Know-nothings rejoice: For each task in life, from baking the perfect chocolate chip cookie to embalming a corpse, there's a book to tell you how to get it done. Such guides have a long and storied history; as early as 500 B.C., master military strategist Sun Tzu had published The Art of War, while cookbook writers began pumping out instructional tomes in the fourth century. But the self-help movement really hit its stride in mid-20th-century America, with gurus such as Dr. Benjamin Spock and Dale Carnegie producing titles that convinced average folks that yes, they too could win friends, influence people, and raise healthy kids. The crunchy '70s DIY trend -- and the enormous spate of '80s and '90s books that guaranteed readers riches, love, and inner peace -- only fueled the fad.
New Langton Arts lampoons the self-enhancement crusade this weekend with "The 'How-To' Intensive," three evenings of educational video installations, computer presentations, and live step-by-step lectures with a bizarrely broad scope of new-to-you skills, from shucking corn to hiring effective employees to cleaning the bottom of a refrigerator.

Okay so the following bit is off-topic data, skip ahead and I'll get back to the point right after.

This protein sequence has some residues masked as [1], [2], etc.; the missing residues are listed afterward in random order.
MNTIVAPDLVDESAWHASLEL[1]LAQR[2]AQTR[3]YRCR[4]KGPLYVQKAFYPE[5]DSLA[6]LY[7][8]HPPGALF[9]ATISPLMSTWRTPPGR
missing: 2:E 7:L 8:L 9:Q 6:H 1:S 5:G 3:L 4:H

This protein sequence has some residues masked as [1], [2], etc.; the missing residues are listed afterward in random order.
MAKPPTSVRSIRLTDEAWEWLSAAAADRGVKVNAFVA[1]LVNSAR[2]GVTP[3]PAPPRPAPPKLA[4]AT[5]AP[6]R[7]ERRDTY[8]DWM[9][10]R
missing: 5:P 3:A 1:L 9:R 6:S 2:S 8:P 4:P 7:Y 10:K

Take, for instance, San Francisco artist Michael Rich's "If You Love It You Will Set It Free," a talk on the finer points of training house cats to survive in the wild, which leverages his experiences from years of coaching his own pets. Or "How to Make Hair Big in 10 Minutes," a minicourse on follicle fun from Ida Dewey Acton and Serafina Palandech (which we really could have used in the '80s). But the schooling most likely to dazzle attendees is Gennifer M. Hirano's combination video/ live-performance prostitution primer, which teaches participants call-girl tricks like evading police attention and sussing out creepy johns.
Admission is $7-10
The one thing the "Intensive" won't have to explain is how to enjoy yourself at the show.